Most healthcare professionals want to thrive in their careers and continue to advance as they gain years of valuable experience. But only some end up in leadership positions that allow them to shape the progression of the healthcare industry. So how do these healthcare leaders surpass others to become the ultimate mentors and teachers? The truth is that most healthcare leaders share a few of the same core leadership qualities that allow them to excel.
The ability to communicate clearly, positively, and effectively is one that is often underappreciated. Healthcare practitioners, in particular, have to be able to communicate with a wide variety of audiences. The best methods of communicating will vary depending on the situation — for example, an elderly patient and a classroom full of med school students will each require very different communication styles. The language used by doctors and nurses will change depending on whether they’re speaking to a colleague, a patient, or an industry leader. It’s important that they are able to use technical terms in professional settings when the speed of communication is paramount, but they must also be able to explain common medical conditions to patients in layman’s terms without appearing pompous or making patients feel belittled.
Empathy is a crucial skill for all healthcare professionals, especially those who are hoping to become teachers or industry leaders. The challenging thing about being empathetic with patients as a healthcare worker is striking the perfect balance. Not enough empathy can make physicians seem robotic and unfeeling, and patients may believe that their doctor doesn’t care about their well-being. However, too much empathy can get in the way of working efficiently. It is not practical, for example, for a doctor to become overly emotional anytime they diagnose a patient with a terminal disease. This would quickly become emotionally exhausting for healthcare professionals and they would be unable to continue to provide their patients with the best possible care. One of the greatest feats that healthcare workers have to perform every day is finding the middle ground between being empathetic and being practical.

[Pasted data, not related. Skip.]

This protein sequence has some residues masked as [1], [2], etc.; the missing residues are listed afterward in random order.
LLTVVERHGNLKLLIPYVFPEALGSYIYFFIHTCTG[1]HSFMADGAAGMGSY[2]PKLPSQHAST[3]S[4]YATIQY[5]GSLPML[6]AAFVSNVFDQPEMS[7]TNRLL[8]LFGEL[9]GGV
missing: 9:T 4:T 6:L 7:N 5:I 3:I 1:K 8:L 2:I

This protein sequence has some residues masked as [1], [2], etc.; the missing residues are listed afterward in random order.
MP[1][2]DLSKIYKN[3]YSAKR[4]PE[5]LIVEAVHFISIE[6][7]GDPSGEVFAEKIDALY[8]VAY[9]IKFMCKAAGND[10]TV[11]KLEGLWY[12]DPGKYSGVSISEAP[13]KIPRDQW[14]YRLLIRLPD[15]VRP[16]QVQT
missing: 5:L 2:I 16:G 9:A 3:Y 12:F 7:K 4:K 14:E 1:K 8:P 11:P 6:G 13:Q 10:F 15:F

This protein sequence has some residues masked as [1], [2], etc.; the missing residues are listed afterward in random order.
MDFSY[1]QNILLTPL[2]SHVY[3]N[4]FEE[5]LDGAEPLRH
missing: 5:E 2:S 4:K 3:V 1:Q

Problem-solving is critical for healthcare workers because they often have to think outside the box to determine the best method of treatment. When one solution isn’t working, physicians must be able to quickly adapt and attempt a different course of action. What’s more, these decisions must often be made quickly in high-pressure situations. The ability to decisively break down a challenge and prioritize tasks to solve it is highly prized in the healthcare field. Healthcare professionals who become industry leaders are usually those who aren’t afraid to seek alternative solutions. Just because one solution has worked in the past does not mean that it is the best one available. Healthcare leaders are always looking to explore new options and improve patient care.